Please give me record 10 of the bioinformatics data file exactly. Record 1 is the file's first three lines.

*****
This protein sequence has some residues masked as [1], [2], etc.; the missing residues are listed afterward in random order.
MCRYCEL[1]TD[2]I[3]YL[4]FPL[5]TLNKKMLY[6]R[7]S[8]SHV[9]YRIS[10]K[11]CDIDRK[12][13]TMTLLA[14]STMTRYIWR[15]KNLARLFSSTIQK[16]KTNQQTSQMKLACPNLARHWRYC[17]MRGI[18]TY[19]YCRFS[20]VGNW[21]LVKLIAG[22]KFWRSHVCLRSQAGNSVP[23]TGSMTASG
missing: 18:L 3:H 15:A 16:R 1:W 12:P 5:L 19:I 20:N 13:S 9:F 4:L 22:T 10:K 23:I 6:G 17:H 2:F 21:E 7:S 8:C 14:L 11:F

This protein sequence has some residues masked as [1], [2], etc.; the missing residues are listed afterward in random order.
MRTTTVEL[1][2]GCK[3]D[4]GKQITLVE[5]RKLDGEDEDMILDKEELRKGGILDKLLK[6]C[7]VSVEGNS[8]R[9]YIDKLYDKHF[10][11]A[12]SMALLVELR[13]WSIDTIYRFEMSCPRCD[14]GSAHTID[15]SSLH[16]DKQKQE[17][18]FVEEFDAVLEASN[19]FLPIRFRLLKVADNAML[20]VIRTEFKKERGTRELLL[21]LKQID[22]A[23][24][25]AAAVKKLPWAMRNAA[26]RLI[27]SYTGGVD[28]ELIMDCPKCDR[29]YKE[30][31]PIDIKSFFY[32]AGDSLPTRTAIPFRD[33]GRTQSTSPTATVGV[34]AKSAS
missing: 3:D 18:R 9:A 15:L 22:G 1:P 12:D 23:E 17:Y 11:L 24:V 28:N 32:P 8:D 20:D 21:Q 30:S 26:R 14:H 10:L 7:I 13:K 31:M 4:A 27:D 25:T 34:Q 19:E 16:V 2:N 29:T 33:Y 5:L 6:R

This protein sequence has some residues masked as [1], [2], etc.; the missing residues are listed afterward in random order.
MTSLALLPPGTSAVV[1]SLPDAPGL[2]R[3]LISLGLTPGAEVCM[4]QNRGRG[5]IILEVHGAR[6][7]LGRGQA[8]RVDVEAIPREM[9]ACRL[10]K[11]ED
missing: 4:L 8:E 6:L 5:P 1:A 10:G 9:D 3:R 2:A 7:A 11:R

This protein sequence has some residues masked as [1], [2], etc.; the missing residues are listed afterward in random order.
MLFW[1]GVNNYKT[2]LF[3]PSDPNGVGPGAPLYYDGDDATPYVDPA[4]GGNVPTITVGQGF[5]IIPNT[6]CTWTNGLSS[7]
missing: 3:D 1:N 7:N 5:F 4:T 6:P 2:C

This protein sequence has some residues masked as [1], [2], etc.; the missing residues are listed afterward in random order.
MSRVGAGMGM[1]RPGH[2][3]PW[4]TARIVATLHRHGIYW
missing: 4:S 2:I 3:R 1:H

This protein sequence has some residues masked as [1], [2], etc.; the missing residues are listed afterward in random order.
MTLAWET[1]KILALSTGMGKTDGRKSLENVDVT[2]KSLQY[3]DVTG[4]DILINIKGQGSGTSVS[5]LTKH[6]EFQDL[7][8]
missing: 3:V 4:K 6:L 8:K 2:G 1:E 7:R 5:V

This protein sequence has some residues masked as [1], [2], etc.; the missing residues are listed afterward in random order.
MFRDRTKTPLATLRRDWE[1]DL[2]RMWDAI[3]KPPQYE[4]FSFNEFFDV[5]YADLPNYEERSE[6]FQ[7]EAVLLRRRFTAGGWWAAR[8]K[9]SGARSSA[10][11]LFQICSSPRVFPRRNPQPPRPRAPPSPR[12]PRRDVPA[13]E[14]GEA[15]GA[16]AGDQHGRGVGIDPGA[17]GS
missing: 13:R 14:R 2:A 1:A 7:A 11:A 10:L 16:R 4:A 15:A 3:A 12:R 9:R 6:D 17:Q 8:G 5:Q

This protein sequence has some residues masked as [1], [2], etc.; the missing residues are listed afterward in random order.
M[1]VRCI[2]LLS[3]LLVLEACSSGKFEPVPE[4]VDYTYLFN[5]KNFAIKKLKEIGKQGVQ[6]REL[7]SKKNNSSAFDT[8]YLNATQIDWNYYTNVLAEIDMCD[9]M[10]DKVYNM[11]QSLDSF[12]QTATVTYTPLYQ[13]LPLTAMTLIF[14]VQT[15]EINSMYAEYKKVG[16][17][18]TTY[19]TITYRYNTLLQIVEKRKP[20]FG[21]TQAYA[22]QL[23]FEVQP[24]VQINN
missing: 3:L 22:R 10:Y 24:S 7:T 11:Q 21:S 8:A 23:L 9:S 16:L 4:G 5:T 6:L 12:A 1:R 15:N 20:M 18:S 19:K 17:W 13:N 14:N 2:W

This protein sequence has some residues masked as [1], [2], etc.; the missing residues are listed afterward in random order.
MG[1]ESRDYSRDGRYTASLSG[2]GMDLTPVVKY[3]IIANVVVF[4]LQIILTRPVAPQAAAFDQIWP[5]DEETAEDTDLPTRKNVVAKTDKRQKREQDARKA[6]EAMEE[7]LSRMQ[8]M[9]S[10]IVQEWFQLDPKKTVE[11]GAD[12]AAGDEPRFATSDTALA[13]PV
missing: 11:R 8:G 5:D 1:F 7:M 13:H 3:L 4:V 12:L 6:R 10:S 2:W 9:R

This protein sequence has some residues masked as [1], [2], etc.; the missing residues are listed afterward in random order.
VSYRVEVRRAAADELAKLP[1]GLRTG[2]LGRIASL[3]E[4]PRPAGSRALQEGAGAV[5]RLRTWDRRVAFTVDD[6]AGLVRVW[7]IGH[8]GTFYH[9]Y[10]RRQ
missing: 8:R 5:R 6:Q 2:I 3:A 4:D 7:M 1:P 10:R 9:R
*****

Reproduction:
This protein sequence has some residues masked as [1], [2], etc.; the missing residues are listed afterward in random order.
VSYRVEVRRAAADELAKLP[1]GLRTG[2]LGRIASL[3]E[4]PRPAGSRALQEGAGAV[5]RLRTWDRRVAFTVDD[6]AGLVRVW[7]IGH[8]GTFYH[9]Y[10]RRQ
missing: 8:R 5:R 6:Q 2:I 3:A 4:D 7:M 1:P 10:R 9:R